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This is a very good read of the death in custody of a young black man, Delroy Brown. Set in Brixton in the 1990's, it has all the action and suspense of a thriller and gives an insight into the criminal justice system in Britain. As the investigation into Delroy's death is conducted, a world of violent criminals, danger and police corruption is exposed and the investigators find themselves in danger. A realistic and well written book. Thanks to Net Galley for my ARC.

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The author resists what must have been the temptation of his lived experience and does not weigh the balance of the book too heavily towards technical or legal detail. Rather, they bring to the fore the story - which I a, sure was based strongly in truth - of race and rights in 1990s Western society. A fascinating and engaging book, which skirts on the edges of the thriller genre, this will appeal to those who like strong alignment with reality in their reading,

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A young black man, Delroy Brown, is found dead while in custody, with a police officer, McKinnon, claiming the smaller man had attacked him when McKinnon had gone to speak to him in his cell. This sets off an investigation, with the police and the Crown Prosecutor’s office unwilling to delve too much into the matter and move on quickly.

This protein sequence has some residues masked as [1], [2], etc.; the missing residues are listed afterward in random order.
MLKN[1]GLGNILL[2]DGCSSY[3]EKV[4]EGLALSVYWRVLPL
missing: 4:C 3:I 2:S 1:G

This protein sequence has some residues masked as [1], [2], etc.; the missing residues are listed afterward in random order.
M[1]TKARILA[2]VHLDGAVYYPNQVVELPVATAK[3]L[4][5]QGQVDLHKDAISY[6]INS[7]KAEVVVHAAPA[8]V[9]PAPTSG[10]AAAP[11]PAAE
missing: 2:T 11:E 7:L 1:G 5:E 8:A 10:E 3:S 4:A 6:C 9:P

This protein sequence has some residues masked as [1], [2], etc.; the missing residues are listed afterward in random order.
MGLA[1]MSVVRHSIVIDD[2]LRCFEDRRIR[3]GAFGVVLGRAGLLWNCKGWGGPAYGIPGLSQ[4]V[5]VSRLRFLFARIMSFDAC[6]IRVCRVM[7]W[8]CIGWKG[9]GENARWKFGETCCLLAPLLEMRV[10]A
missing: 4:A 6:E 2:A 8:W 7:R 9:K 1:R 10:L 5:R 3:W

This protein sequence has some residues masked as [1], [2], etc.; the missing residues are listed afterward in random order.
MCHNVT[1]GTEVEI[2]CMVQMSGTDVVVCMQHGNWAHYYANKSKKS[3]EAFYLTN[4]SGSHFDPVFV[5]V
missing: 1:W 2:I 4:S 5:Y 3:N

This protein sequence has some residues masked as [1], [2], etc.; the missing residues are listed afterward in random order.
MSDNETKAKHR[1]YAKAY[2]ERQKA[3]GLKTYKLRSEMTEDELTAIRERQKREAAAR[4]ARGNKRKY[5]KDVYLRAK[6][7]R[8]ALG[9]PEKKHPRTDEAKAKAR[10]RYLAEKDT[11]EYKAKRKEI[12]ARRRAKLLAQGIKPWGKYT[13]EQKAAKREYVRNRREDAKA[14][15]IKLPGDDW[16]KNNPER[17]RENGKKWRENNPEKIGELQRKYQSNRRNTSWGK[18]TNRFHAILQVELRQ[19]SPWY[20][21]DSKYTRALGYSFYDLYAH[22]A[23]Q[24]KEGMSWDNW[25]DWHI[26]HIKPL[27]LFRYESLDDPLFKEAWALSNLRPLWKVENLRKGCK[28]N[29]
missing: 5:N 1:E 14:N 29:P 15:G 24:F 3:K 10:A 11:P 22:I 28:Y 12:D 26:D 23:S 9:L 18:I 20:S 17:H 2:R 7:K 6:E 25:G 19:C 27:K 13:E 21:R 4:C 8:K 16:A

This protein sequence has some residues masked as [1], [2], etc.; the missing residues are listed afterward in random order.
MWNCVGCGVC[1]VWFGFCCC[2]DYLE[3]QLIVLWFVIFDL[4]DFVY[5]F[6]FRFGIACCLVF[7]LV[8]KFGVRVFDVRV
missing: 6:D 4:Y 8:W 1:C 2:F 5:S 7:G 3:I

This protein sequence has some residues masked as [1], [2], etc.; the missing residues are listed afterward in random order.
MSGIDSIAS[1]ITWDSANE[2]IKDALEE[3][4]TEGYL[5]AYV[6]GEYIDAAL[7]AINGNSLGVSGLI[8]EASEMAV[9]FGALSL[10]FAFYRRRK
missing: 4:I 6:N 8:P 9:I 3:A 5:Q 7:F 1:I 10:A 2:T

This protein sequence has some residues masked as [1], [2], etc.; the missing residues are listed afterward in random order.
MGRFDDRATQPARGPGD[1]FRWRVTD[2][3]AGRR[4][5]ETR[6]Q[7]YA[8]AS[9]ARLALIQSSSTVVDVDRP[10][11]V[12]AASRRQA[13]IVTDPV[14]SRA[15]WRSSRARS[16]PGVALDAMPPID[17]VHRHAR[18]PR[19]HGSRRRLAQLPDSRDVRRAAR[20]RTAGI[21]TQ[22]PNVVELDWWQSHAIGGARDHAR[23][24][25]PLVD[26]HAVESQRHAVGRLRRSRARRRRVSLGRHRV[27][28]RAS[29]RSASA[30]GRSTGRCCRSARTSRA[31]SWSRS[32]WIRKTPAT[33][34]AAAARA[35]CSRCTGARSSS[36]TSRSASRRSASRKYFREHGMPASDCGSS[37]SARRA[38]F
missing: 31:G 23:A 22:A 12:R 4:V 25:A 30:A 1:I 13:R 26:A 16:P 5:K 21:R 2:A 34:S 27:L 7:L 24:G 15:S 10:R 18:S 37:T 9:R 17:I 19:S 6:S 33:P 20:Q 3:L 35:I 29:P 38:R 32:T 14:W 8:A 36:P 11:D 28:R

Brown’s family’s public defender Neeta Patel works hard to prove McKinnon went to the cell with the intent of questioning, and likely intimidating, Brown, while a green reporter, Alison French, chases potential leads after getting pulled into the case on the words of a homeless man, and potential witness to the attack. Soon, a youth worker, Ben Weekes, also becomes involved, and a much more complicated picture of the relationship between Brown, McKinnon, and the Brixton criminal world emerges.

The text reads a little on the dry side, and though there are exposition dumps, they were useful in understanding some the legal constraints at play, as well as the relationships between police, and the Crown Prosecuting Service (CPS).

The characters were also a little flat, but I found the description of British legal wrangling interesting.

I found Alison’s cluelessness about how race affects how one moves through life and interacts with institutions a little frustrating to read, but this story was set in the 1990s, so likely her naïveté was realistic.

Other than these small issues, I sped through this book, the whole time wondering if there would be any justice for Delroy Brown’s family, or whether the whole situation would play out with depressing realism.

Thank you to Netgalley and to Matador for this ARC in exchange for my review.

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Great read.
Set in the 1990's in Brixton, the death of Delroy Brown in Police custody and the story then of the investigation and uncovering of information by a young journalist.
This book was realistic and believable and set at a pace that does not have you wondering and not being bogged down in legal matters, but tells the tale from start to finish.